Hub tracks account sales activity to select which accounts to send marketing materials in an effort to boost sales. If a customer who purchased gloves in the past hasn’t placed an order for three months, for example, that customer may be targeted to receive a mailer, an email and a phone call from a rep promoting a “no strings attached” offer of $50 in free merchandise with their next glove order.

“This is all about the cost to acquire a customer,” says Johnson. “We believe that our service is so strong that if we give them $50, and they buy from us, they’ll continue to buy in the future.”

He adds that Hub strives not to inundate people with offers that are not relevant to them, but the hope is to get customers to expand their purchases beyond their core product purchases.

The combination of a high fill rate, increased marketing efforts and improved customer support means salespeople don’t have to visit customers as often as most distributors. Hub may only make a personal visit with an account once every six months to a year.

Every box shipped from Hub has a logo on the side proclaiming “You’re the BOSS at Hub Industrial Supply,” and client service representatives are empowered to fix problems on the spot if an unsatisfied customer calls to complain.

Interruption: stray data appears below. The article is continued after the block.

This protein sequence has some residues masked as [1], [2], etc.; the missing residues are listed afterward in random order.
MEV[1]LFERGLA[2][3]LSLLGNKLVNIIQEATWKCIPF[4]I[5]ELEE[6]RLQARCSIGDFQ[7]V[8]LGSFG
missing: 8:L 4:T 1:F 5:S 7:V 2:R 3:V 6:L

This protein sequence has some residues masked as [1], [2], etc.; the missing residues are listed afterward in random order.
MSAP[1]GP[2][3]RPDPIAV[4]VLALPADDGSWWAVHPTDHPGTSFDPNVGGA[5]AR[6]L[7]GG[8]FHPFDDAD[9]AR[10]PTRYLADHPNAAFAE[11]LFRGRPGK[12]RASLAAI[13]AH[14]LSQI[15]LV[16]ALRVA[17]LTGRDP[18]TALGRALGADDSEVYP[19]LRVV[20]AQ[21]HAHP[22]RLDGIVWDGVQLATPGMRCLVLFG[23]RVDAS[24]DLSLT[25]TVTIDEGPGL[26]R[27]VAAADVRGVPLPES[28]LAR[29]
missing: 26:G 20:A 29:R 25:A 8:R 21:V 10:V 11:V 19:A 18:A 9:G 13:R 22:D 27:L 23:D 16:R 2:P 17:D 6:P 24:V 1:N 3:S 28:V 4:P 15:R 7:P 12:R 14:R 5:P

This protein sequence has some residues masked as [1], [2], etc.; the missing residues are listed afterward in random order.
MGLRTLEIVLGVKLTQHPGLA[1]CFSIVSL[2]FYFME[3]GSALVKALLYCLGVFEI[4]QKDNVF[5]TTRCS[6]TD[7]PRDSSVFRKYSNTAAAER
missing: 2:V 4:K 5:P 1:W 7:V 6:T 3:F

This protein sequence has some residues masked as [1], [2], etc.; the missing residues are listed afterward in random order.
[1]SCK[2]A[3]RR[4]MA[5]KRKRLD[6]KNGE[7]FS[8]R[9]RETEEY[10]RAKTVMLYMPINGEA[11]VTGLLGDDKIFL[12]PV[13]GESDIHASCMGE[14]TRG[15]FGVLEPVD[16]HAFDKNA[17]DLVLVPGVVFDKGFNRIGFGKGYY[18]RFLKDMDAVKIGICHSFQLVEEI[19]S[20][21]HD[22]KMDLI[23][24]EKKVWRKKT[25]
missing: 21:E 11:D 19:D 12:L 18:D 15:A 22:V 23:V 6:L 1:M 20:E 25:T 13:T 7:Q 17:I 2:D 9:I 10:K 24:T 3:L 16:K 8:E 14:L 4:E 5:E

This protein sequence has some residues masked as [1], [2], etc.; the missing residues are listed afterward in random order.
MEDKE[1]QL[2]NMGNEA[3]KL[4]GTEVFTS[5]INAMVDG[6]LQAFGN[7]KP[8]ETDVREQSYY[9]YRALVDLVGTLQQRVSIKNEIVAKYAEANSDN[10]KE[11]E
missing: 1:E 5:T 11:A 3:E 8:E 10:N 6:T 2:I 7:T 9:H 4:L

A same-day shipping guarantee promises that any item in Hub’s catalog ordered by 6 p.m. EST will be shipped that day or the customer will receive a check for $100. A risk-free 365-day return policy allows customers to return any unopened items ordered from the catalog or website with no questions asked.

“We’re trying to deliver world class service and part of that is answering the phone really quickly,” adds Kirsch. “When you call us, we don’t want to be that distributor that takes three or four rings to answer the phone. We set a service level of eight seconds, which is about one ring for a pick up.” And, yes, there’s a KPI on Hub’s monitor displaying average time to answer calls in real time.

About 30% of Hub’s sales are conducted online, which has dramatically boosted profitability. Total sales improved by about 13% in 2015, even though headcount decreased by 12%.

Curry says his vision is for Hub Industrial Supply to become the benchmark of the distribution industry. It’s a lofty goal. Hub’s ability to satisfy customers will ultimately determine if the company succeeds. One thing is certain. Curry and his staff will be keeping their eyes on a variety of KPIs to track their progress.

This article originally appeared in the Jan./Feb. 2016 issue of Industrial Supply magazine. Copyright 2016, Direct Business Media.